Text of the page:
The correspondence for the 1850s continues two important themes of the collection: the continuing work concerning the Exploring Expedition, and gold mining and milling in North Carolina. Throughout, there are letters referring to various aspects of the Exploring Expedition work, such as descriptions being made of specimens, appropriations and bills, as well as letters from many prominent scientists. Examples of such letters are Jean Louis Rodolphe Agassiz writing about the classification and drawings of fish specimens, Asa Gray about his work describing the botany of the expedition and William Sullivant's drawings of mosses, Spencer F. Baird about his report on the reptiles, William Sullivant about the engraving of drawings and publication of his work on mosses, and Charles Pickering about his report on the geographical distribution of plants and animals.
Many other prominent persons who were not scientists also corresponded with Wilkes during the 1850s, Of interest is a letter dated April 9, 1851, from President Millard Fillmore to Wilkes thanking him for sending a copy of his work on meteorology.
A very long series of letters between Charles Wilkes and his younger son Edmund continues from the 1840s through the 1850s, Most of the early letters concern the mills at St, Catherine's Mills near Charlotte, N. C.; financial matters; and the fact that the mills are not proving to be a very successful venture, In the summer of 1850, Edmund returned home and then in September began attending the Laurence Scientific School at Harvard to train to be an engineer, The remainder of his letters for this period primarily concern his work as an engineer on railroads in Ohio, particularly in Zanesville. His letters describe hits work, operations of the Central Ohio Railroad, and the many accidents on this railroad in 1858.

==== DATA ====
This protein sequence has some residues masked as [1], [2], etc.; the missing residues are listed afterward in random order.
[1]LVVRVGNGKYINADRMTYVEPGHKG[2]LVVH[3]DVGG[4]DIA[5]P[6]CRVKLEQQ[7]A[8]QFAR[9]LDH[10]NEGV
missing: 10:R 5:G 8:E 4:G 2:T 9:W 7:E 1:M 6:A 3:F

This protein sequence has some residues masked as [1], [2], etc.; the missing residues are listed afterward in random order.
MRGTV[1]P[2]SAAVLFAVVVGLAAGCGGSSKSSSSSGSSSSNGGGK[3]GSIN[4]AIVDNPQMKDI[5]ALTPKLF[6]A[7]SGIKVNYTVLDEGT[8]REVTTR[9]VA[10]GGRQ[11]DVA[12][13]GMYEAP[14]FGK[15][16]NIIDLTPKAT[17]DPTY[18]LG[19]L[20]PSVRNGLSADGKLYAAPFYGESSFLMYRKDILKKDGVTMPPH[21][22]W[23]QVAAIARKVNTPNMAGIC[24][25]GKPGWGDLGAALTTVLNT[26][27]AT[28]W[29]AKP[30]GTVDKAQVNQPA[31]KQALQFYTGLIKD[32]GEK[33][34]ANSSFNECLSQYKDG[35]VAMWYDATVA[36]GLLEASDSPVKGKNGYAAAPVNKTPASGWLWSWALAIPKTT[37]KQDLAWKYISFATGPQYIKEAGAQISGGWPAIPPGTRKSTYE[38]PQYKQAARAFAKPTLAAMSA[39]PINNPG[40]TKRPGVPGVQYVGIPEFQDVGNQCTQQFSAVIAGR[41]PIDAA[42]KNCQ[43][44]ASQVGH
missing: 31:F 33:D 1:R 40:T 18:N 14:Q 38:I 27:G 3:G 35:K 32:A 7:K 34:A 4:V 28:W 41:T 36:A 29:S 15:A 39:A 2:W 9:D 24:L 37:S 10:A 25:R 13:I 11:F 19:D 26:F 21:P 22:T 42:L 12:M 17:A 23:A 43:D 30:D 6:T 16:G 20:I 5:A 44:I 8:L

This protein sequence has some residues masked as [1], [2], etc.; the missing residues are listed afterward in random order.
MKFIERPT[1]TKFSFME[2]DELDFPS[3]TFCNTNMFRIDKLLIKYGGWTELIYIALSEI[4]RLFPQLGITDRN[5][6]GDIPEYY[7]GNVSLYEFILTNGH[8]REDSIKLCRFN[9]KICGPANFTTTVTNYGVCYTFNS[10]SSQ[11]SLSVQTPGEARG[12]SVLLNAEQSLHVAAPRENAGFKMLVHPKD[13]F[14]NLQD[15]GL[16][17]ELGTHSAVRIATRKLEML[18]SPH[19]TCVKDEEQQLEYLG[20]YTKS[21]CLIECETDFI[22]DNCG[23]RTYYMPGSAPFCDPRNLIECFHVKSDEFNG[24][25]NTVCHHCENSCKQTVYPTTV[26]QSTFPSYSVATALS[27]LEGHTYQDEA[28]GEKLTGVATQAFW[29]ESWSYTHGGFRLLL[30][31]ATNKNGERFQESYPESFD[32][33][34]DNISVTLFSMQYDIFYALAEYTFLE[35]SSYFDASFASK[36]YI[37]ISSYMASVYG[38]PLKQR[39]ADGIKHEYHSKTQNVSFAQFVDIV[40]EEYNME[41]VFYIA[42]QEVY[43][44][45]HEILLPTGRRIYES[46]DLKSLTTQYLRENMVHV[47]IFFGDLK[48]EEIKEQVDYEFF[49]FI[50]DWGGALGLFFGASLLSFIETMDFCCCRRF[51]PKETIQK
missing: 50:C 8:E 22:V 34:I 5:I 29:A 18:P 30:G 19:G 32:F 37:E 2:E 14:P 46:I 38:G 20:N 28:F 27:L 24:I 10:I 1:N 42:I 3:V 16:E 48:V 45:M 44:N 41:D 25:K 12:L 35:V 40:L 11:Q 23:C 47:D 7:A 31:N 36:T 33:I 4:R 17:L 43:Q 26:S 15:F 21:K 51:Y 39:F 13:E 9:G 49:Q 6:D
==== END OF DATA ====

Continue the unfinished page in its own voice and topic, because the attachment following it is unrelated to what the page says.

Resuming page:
The very long series of letters from John to his father Charles Wilkes continues in 1850 until 1852 while John is on board the U.S.S. Marion on a cruise continuing to places such as Rio de Janeiro, China, and Manila Bay. He wrote very lengthy descriptive letters on this cruise. In the summer of 1852 he was working on the calculations for observations of the Exploring Expedition and also corresponded while on trips to Pennsylvania and Ohio.
The remainder of the correspondence of John Wilkes as well as that of some others pertains to mining and milling operations in the Charlotte area. In 1853 John went to North Carolina to be superintendent of the Capps mining operations and presumably to continue work begun by his brother Edmund earlier. John wrote about the condition of various mines, such as the Capps, McGinn, and Dunn mines; mining operations, such as pumping water out of the Capps mine shaft; his brief tenure as agent of the Capps Mining Company; problems with the Capps Company; and continual financial problems. By August, 1855, the Capps Mine was defunct. Charles Wilkes had been President of the St. Catherine's Mining Company. John also became involved in milling operations and sent back reports about the work, progress, and machinery repairs at the St. Catherine's Mills; stamp mills; flour and corn milling; and questions about Wilkes's ownership of St. Catherine's Mills. In 1858 John turned his attention to the Mecklenburg Flour Mills, which he purchased with William R. Myers. Other correspondence concerns a proposed St. Catherine Gold Mining Company, which would have been formed to sell a newly invented machine for reducing metallic ores.